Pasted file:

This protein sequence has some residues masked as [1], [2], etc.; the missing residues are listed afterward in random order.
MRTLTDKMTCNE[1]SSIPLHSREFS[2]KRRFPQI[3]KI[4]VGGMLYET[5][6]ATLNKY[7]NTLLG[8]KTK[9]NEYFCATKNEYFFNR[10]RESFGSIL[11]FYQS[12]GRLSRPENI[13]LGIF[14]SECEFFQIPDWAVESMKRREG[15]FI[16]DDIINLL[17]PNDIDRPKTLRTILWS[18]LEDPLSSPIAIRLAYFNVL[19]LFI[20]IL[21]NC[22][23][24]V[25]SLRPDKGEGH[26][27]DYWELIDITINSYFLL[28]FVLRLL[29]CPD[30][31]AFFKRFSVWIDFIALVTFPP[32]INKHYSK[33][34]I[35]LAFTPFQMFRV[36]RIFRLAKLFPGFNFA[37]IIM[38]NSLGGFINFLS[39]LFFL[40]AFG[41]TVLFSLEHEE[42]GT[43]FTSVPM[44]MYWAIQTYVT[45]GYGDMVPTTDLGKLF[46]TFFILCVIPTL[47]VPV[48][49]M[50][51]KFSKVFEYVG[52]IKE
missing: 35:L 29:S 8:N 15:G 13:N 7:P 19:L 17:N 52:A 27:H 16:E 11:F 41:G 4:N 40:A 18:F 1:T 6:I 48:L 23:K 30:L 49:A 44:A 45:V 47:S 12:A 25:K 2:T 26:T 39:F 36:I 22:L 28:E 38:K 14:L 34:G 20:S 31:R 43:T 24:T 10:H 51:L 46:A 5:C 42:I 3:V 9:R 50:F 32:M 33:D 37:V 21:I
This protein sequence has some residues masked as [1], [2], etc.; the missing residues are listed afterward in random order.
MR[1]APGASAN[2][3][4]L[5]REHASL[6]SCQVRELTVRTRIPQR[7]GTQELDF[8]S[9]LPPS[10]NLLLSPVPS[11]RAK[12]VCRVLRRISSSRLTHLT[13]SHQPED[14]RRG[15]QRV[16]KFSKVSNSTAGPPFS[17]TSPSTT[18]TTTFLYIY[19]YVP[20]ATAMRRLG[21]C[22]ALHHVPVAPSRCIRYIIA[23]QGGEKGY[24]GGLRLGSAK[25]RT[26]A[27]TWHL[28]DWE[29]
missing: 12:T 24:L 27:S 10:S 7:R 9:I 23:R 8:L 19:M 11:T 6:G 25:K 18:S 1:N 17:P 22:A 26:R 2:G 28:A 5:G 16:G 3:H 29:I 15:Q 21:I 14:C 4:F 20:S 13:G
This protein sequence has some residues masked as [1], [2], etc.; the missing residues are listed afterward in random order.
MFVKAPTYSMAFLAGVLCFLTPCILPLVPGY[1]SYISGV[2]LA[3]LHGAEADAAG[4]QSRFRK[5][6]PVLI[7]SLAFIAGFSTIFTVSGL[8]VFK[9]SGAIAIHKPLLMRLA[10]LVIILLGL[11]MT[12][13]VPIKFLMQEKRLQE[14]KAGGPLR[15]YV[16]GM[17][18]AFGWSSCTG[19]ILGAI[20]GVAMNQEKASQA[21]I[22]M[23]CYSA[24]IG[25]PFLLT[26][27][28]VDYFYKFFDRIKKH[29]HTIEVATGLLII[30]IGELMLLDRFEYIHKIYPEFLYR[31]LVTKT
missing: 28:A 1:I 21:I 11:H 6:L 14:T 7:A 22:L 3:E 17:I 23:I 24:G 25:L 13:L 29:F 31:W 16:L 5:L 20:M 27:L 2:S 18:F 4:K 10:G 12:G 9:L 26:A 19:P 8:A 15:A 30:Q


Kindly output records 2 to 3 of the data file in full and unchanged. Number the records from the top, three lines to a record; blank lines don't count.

This protein sequence has some residues masked as [1], [2], etc.; the missing residues are listed afterward in random order.
MR[1]APGASAN[2][3][4]L[5]REHASL[6]SCQVRELTVRTRIPQR[7]GTQELDF[8]S[9]LPPS[10]NLLLSPVPS[11]RAK[12]VCRVLRRISSSRLTHLT[13]SHQPED[14]RRG[15]QRV[16]KFSKVSNSTAGPPFS[17]TSPSTT[18]TTTFLYIY[19]YVP[20]ATAMRRLG[21]C[22]ALHHVPVAPSRCIRYIIA[23]QGGEKGY[24]GGLRLGSAK[25]RT[26]A[27]TWHL[28]DWE[29]
missing: 12:T 24:L 27:S 10:S 7:R 9:I 23:R 8:L 19:M 11:T 6:G 25:K 18:S 1:N 17:P 22:A 26:R 2:G 28:A 5:G 16:G 3:H 29:I 15:Q 21:I 14:C 4:F 20:S 13:G
This protein sequence has some residues masked as [1], [2], etc.; the missing residues are listed afterward in random order.
MFVKAPTYSMAFLAGVLCFLTPCILPLVPGY[1]SYISGV[2]LA[3]LHGAEADAAG[4]QSRFRK[5][6]PVLI[7]SLAFIAGFSTIFTVSGL[8]VFK[9]SGAIAIHKPLLMRLA[10]LVIILLGL[11]MT[12][13]VPIKFLMQEKRLQE[14]KAGGPLR[15]YV[16]GM[17][18]AFGWSSCTG[19]ILGAI[20]GVAMNQEKASQA[21]I[22]M[23]CYSA[24]IG[25]PFLLT[26][27][28]VDYFYKFFDRIKKH[29]HTIEVATGLLII[30]IGELMLLDRFEYIHKIYPEFLYR[31]LVTKT
missing: 28:A 1:I 21:I 11:H 6:L 14:T 7:A 22:L 3:E 17:I 23:I 24:G 25:L 13:L 29:F 31:W 16:L 5:L 20:M 27:L 2:S 18:F 4:K 10:G 12:G 9:L 26:A 19:P 8:A 15:A 30:Q